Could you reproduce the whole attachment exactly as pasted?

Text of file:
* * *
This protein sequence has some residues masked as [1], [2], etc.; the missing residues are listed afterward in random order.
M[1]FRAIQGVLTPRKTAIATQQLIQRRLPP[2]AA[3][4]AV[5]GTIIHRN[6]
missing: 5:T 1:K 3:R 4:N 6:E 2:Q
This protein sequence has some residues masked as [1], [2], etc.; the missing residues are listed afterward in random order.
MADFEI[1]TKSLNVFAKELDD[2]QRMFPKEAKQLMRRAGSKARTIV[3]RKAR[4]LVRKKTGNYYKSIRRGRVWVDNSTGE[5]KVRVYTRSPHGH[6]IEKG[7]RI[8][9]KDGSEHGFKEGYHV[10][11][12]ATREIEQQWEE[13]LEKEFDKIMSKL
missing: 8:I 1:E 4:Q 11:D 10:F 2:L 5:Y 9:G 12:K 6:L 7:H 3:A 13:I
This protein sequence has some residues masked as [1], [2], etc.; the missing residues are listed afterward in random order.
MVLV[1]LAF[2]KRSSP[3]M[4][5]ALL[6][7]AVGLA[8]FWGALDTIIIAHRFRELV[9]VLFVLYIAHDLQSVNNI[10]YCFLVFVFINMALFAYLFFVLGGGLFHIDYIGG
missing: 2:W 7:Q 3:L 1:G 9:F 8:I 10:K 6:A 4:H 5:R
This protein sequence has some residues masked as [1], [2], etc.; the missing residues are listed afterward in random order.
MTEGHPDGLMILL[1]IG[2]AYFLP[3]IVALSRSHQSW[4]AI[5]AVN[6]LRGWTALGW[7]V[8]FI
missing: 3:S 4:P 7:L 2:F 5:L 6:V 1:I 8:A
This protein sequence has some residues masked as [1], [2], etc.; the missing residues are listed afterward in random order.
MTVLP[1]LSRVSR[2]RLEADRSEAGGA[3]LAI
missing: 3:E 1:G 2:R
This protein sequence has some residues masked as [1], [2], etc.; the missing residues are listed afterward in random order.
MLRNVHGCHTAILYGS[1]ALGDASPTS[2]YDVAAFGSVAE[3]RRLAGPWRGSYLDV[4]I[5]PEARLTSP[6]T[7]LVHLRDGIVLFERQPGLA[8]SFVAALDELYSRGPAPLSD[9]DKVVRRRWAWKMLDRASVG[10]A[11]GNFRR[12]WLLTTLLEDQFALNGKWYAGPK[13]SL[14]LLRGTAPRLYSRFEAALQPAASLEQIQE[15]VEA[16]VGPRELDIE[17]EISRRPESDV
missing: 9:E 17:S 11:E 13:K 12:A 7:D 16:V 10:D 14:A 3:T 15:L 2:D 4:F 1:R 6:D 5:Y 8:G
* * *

This protein sequence has some residues masked as [1], [2], etc.; the missing residues are listed afterward in random order.
M[1]FRAIQGVLTPRKTAIATQQLIQRRLPP[2]AA[3][4]AV[5]GTIIHRN[6]
missing: 5:T 1:K 3:R 4:N 6:E 2:Q
This protein sequence has some residues masked as [1], [2], etc.; the missing residues are listed afterward in random order.
MADFEI[1]TKSLNVFAKELDD[2]QRMFPKEAKQLMRRAGSKARTIV[3]RKAR[4]LVRKKTGNYYKSIRRGRVWVDNSTGE[5]KVRVYTRSPHGH[6]IEKG[7]RI[8][9]KDGSEHGFKEGYHV[10][11][12]ATREIEQQWEE[13]LEKEFDKIMSKL
missing: 8:I 1:E 4:Q 11:D 10:F 2:L 5:Y 9:G 12:K 6:L 7:H 3:A 13:I
This protein sequence has some residues masked as [1], [2], etc.; the missing residues are listed afterward in random order.
MVLV[1]LAF[2]KRSSP[3]M[4][5]ALL[6][7]AVGLA[8]FWGALDTIIIAHRFRELV[9]VLFVLYIAHDLQSVNNI[10]YCFLVFVFINMALFAYLFFVLGGGLFHIDYIGG
missing: 2:W 7:Q 3:L 1:G 9:F 8:I 10:K 6:A 4:H 5:R
This protein sequence has some residues masked as [1], [2], etc.; the missing residues are listed afterward in random order.
MTEGHPDGLMILL[1]IG[2]AYFLP[3]IVALSRSHQSW[4]AI[5]AVN[6]LRGWTALGW[7]V[8]FI
missing: 3:S 4:P 7:L 2:F 5:L 6:V 1:I 8:A
This protein sequence has some residues masked as [1], [2], etc.; the missing residues are listed afterward in random order.
MTVLP[1]LSRVSR[2]RLEADRSEAGGA[3]LAI
missing: 3:E 1:G 2:R
This protein sequence has some residues masked as [1], [2], etc.; the missing residues are listed afterward in random order.
MLRNVHGCHTAILYGS[1]ALGDASPTS[2]YDVAAFGSVAE[3]RRLAGPWRGSYLDV[4]I[5]PEARLTSP[6]T[7]LVHLRDGIVLFERQPGLA[8]SFVAALDELYSRGPAPLSD[9]DKVVRRRWAWKMLDRASVG[10]A[11]GNFRR[12]WLLTTLLEDQFALNGKWYAGPK[13]SL[14]LLRGTAPRLYSRFEAALQPAASLEQIQE[15]VEA[16]VGPRELDIE[17]EISRRPESDV
missing: 9:E 17:S 11:E 13:K 12:A 7:D 16:V 10:D 14:A 3:T 15:L 2:D 4:F 1:R 6:D 5:Y 8:G